Today's News

  • More than 700 appeal property assessments

    After three months of hearings, the work could finally be winding down for the Roane County Board of Equalization.
    “Our last day is the 27th or 28th of September,” said board member Wilma Walker. “We hope.”
    Roane County is on a five-year reappraisal cycle. Notices of new property values were mailed out in May.
    Despite an economic downturn and an environmental disaster of national proportions, property values have risen in Roane County — some by huge amounts.   

  • Volunteer fire departments may get more money

    The county’s budget, whenever it’s passed, could include additional money for the volunteer fire departments.
    Blair, East, Midtown, South and West are Roane County’s five volunteer departments. Each receives $35,000 a year in contributions from the county for operating expenses and capital outlay.
    Earlier this year the budget committee voted to recommend that the amount be increased to $40,000.      

  • Mason confident about Harriman downtown's future

    Confident would be a good word to describe how Harriman Mayor Chris Mason sounds when he talks about drawing developers downtown.
    He even sees future progress on a number of buildings owned by a man the city has bumped heads with on compliance before, including on a building that has roof problems that have caused water to run into a neighboring owner’s store.
    “If we can find an interested developer, we’re 160 days away from taking ownership,” Mason said.

  • Fundraisers planned to help injured salon workers

    Area salons have come together to support the victims of a crash at Classic Styles salon.
    A fundraiser for the victims has been set up for Friday, Sept. 3, from 3-6 p.m. at the site of Classic Styles, 138 S. Kentucky St.
    Many of the stylists have no health insurance and now have no place to work.
    Richard L. Ward, the driver who slammed into the salon after he suffered some kind of medical condition, has been charged with failure to carry insurance.

  • Free smoke alarms from West Roane Volunteer Fire Department

    According to the U.S. Fire Administration, most home fire deaths occur in residences that don’t have a working smoke detector.
    The West Roane County Volunteer Fire Department wants to make sure residents have this important device.
    The department is planning to give away smoke detectors this Saturday from 9 a.m. to 1 p.m. at Fire Station 1, which is located at 1303 Pumphouse Road, Rockwood.
    The devices will be given away on a first-come, first-served basis. Priority will be given to low-income families with no smoke detectors.

  • Litter summit scheduled in Oak Ridge

    On Sept. 13, Keep Tennessee Beautiful will hold the first of four 2010 Regional Litter Summits in Oak Ridge from 12-3 p.m. at DoubleTree Hotel.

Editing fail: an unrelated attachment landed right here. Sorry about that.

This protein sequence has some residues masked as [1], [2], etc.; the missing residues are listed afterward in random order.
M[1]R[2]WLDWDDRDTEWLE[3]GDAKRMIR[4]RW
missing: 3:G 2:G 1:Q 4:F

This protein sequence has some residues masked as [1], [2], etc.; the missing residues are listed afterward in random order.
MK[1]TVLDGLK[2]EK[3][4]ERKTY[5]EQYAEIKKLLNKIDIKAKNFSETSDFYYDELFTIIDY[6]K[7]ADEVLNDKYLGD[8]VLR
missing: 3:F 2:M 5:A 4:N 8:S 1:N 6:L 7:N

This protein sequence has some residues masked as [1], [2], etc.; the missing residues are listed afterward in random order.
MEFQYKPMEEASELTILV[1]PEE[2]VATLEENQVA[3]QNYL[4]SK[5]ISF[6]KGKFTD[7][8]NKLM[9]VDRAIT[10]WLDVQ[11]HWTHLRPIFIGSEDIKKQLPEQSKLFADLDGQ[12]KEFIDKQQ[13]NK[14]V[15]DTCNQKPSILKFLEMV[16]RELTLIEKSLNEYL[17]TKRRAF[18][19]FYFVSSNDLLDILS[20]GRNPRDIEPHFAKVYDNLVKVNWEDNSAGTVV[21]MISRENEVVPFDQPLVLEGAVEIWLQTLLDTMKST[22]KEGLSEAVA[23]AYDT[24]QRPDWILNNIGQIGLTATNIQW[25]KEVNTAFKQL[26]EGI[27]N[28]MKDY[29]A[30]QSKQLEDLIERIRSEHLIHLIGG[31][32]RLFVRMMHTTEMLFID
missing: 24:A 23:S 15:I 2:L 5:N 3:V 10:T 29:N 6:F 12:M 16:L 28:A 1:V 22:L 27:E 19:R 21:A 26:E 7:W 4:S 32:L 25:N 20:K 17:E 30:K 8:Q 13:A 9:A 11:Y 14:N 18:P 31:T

Each Litter Summit’s agenda will include a luncheon and keynote presentation featuring Judge Larry Potter, of the Memphis-Shelby County Environmental Court.
    Potter will discuss the Tennessee Litter Law TCA 39-14-5, including current enforcement issues and success stories.

  • Former Roane State president writes of husband accused of murder

    Sherry Hoppe made history in 1988 when she succeeded Roane State Community College founding president Cuyler Dunbar.
    The esteemed college administrator — Roane State’s first and only woman president to date — brought a dark secret with her to Roane County.
    “My husband Bobby shot a man, and he died,” she writes in the foreward of “A Matter of Conscience: Redemption of a Hometown Hero, Bobby Hoppe.”

  • Roane woman rides into literary world

    Mary Lou Wells has been a horse enthusiast for as long as she can remember.
    “Ever since I was a little child,” the 1985 graduate of Roane County High School said. “I got my first horse when I was 13. It was a half-Arabian pinto.”
    Wells, who still lives in Roane County, said her affinity for horses has driven her interest in learning more about the animals over the years.
    Now she’s sharing her knowledge in a new book, “The Illustrated Guide to the Morab Horse.”  

  • 'Dub' sets good example for officials, us

    After decades serving the public as a county commissioner, James “Dub” Harmon is no longer an elected official.
    Instead of tucking tail over his recent election loss, Harmon is, instead, stepping up.
    “That stage of my life is probably through,” the 83-year-old said recently in a Roane County News interview about his failure to get re-elected. “But there are many things for Roane County I can work for.”
    Harmon has not been afraid to champion what, to some, have been unpopular causes.

  • IMPRESSIONS: Rebel Johnny's biker days have long roared past

    Harold Ray Lester, 74, died Friday at his home in Seymour.
    It’s been something in the neighborhood of five or six years since I last visited with him while we were standing in a grocery store checkout line.
    I’m going to miss him.
    Apparently, so are many of our friends here in Roane County.
    You see, across his three score and 14, in one way or another he touched several of our lives.
    If you caught one of my recent blogs on roanecounty.com, you’re well aware of the “six degrees of separation” concept.